The wilderness can teach us about values and the value of things, the true value of what you treasure most: your dear ones, your friends, your music, your books.


The late Tim Russert, NBC News Washington Bureau Chief, editor and host of Meet the Press, wrote a wonderful book about his father, Big Russ: a strong, gentle, and always modest man who worked hard all his life, raised his family in a blue-collar neighborhood of South Buffalo, and was always admired and respected by his friends.

Big Russ loved cars, always drove used cars, and used to say that someday he’d love to own a new Cadillac. His son, Tim Russert, used to say, “Dad, someday I’m going to buy you a brand-new Cadillac.” “Yeah, right,” Big Russ would say.

A few days before his father’s seventy-fifth birthday, Russert, now very successful, called and said, “OK, I’m finally in a position to buy you a new car. When I come home for Thanksgiving, we’ll pick it up.” He sent his dad catalogs for Cadillac, Mercedes, and Lexus. “Look them over. . . . You can have any car you want . . . with options.”

When he came home for Thanksgiving, he said, “OK, which one did you pick?” “Let’s go for a ride and I’ll show you,” Big Russ said, and they drove to the local Ford dealership.

“A Ford? Dad, what do you want a Ford for?”

They walked into the showroom and the salesman showed Tim Russert his father’s choice, a black Crown Victoria.

“Dad, it’s a cop car!”

“Isn’t she beautiful? Show him the trunk, Charlie. It’s huge—you can put three suitcases in there and two cases of beer.”

They drove the big Ford out of the dealership, and Tim Russert said, “I have to ask you something. When I was a kid you always said you wanted a Cadillac. Why the Ford?”

His dad pulled over and said, “Do I think it’s a better car? No. But if I came home with a big, fancy Cadillac, do you know what people would say? ‘What happened to Tim? He’s showing off. He got too big for us. His kid made it and now he’s driving a Cadillac.’ No, I can’t do that. This is what I want. This is who I am” (Big Russ and Me, pp. 215–218).

If there is a bright side to this wilderness, it is that we will learn again virtues we may have forgotten: modesty, frugality, responsibility, community, kindness and the real value, the precious value, of the things we love most – relationships.


Kathleen Norris, in the book, Acedia and Me, describes in wilderness terms the illness and death of her husband, David. Stuck in a cheap motel room because it was near the hospital where David was receiving treatment. Television was the only diversion. Snacks from the vending machine were warmed in the room’s microwave. It was a depressing wilderness. She knew how serious his respiratory situation was. Nevertheless, when he died, she was “numb with loss. . . . I had lost my identity as a married woman. The community of two that had constituted my marriage was no more, and I had no idea how I would inhabit the devastating word, widow. As for prayer, I was not surprised . . . that when I needed the consolation that prayer can bring, I was unable to pray” (pp. 249–250).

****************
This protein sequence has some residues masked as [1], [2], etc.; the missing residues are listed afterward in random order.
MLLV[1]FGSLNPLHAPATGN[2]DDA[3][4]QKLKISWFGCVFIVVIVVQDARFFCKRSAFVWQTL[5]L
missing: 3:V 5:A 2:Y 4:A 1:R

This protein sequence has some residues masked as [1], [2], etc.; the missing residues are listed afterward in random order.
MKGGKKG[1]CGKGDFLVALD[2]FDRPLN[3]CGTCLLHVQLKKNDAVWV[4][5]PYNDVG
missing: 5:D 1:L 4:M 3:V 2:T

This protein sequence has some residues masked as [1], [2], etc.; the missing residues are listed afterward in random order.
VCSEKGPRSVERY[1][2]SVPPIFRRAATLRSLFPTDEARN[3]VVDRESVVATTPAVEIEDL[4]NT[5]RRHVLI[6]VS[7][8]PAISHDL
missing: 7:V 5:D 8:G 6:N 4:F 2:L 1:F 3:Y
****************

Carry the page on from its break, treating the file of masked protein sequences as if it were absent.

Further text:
That is the wilderness of grief, the terrible loneliness of grief that feels like utter abandonment, isolation.

Finally, Kathleen found a prayer she could pray in the wilderness:

This is another day, O Lord. I know not what it will bring forth, but make me ready, Lord, for whatever it may be. If I am to stand up, help me to stand bravely. If I am to sit still, help me to sit quietly. If I am to lie low, help me to do it patiently. And if I am to do nothing, let me do it gallantly. (Acedia and Me)

God comes into our wilderness. That is the promise. We are not finally alone there. In the lonely wilderness of illness and grief, angels come to wait on us. The church is there, friends are there, reaching out to touch and comfort and hold us, reminders that God is there, that we are held tightly by the One who loves us.

Angels came to Jesus in the wilderness, reminders of the voice he heard that day before the wilderness: “You are my beloved Son: with you I am well pleased.”

Rodney Hunter of the Candler School of Theology writes, “Is it not precisely this message that we are privileged to hear . . . in the gospel of Jesus Christ—in our own unique way we are the beloved daughters and sons of God?”

“Must we not also recognize that through him we too have been given a name, an identity, a worth and dignity as human beings that is rooted and grounded with all the saints in the eternal, unconditional, unalterable being and love of God?”

That is the news that ripped open the heavens that day long ago when Jesus was baptized and driven by the Spirit into the wilderness.

And that is the news—you are a beloved daughter, a beloved son of God—in whatever wilderness you find yourself this morning. In Jesus Christ, the beloved Son, we are all God’s beloved children.


Commentary and Liturgy from the Book of Common Worship (PCUSA), “Call to Worship” Website, AJ Levine, Teri McDowell Ott, John Buchanana, Karoline Lewis, David Lose, and The New Interpreter’s Commentary



I am empowered by God and led by the Holy Spirit to proclaim the Good News of Jesus Christ.  I will be a living witness through prayer, preaching, teaching, and outreach to all people.  I will encourage and challenge all to grow spiritually, to care for others, to share the Good News, and to do so with a loving, joyful heart.


*HYMN No. 213                     “In the Cross of Christ I Glory”
1 In the cross of Christ I glory,